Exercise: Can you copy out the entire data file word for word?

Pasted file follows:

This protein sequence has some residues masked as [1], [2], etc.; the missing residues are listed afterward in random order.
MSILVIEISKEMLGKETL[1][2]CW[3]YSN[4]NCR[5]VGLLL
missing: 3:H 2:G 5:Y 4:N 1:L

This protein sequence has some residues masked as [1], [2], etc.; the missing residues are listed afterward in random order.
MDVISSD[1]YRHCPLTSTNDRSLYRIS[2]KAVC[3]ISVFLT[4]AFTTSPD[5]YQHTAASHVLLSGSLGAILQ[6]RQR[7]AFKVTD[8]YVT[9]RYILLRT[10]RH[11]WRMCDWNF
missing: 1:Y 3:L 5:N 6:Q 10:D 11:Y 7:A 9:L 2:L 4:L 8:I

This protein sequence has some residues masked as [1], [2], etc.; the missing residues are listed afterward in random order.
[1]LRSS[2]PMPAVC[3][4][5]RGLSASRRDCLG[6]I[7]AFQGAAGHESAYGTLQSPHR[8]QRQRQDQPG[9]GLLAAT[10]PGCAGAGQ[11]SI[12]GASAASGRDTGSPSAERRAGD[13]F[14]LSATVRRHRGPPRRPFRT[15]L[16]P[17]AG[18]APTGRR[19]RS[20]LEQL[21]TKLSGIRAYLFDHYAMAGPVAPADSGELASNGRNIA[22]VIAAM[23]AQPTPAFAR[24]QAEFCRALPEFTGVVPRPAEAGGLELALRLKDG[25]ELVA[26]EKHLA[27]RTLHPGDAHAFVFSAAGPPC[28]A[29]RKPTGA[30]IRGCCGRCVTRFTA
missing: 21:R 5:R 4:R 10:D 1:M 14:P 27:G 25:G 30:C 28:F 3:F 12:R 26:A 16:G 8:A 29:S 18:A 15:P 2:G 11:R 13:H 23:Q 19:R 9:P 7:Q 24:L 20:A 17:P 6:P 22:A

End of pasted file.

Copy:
This protein sequence has some residues masked as [1], [2], etc.; the missing residues are listed afterward in random order.
MSILVIEISKEMLGKETL[1][2]CW[3]YSN[4]NCR[5]VGLLL
missing: 3:H 2:G 5:Y 4:N 1:L

This protein sequence has some residues masked as [1], [2], etc.; the missing residues are listed afterward in random order.
MDVISSD[1]YRHCPLTSTNDRSLYRIS[2]KAVC[3]ISVFLT[4]AFTTSPD[5]YQHTAASHVLLSGSLGAILQ[6]RQR[7]AFKVTD[8]YVT[9]RYILLRT[10]RH[11]WRMCDWNF
missing: 1:Y 3:L 5:N 6:Q 10:D 11:Y 7:A 9:L 2:L 4:L 8:I

This protein sequence has some residues masked as [1], [2], etc.; the missing residues are listed afterward in random order.
[1]LRSS[2]PMPAVC[3][4][5]RGLSASRRDCLG[6]I[7]AFQGAAGHESAYGTLQSPHR[8]QRQRQDQPG[9]GLLAAT[10]PGCAGAGQ[11]SI[12]GASAASGRDTGSPSAERRAGD[13]F[14]LSATVRRHRGPPRRPFRT[15]L[16]P[17]AG[18]APTGRR[19]RS[20]LEQL[21]TKLSGIRAYLFDHYAMAGPVAPADSGELASNGRNIA[22]VIAAM[23]AQPTPAFAR[24]QAEFCRALPEFTGVVPRPAEAGGLELALRLKDG[25]ELVA[26]EKHLA[27]RTLHPGDAHAFVFSAAGPPC[28]A[29]RKPTGA[30]IRGCCGRCVTRFTA
missing: 21:R 5:R 4:R 10:D 1:M 14:P 27:G 25:G 30:C 28:F 3:F 12:R 26:A 16:G 8:A 29:S 18:A 15:P 2:G 11:R 13:H 23:Q 19:R 9:P 7:Q 24:L 20:A 17:P 6:P 22:A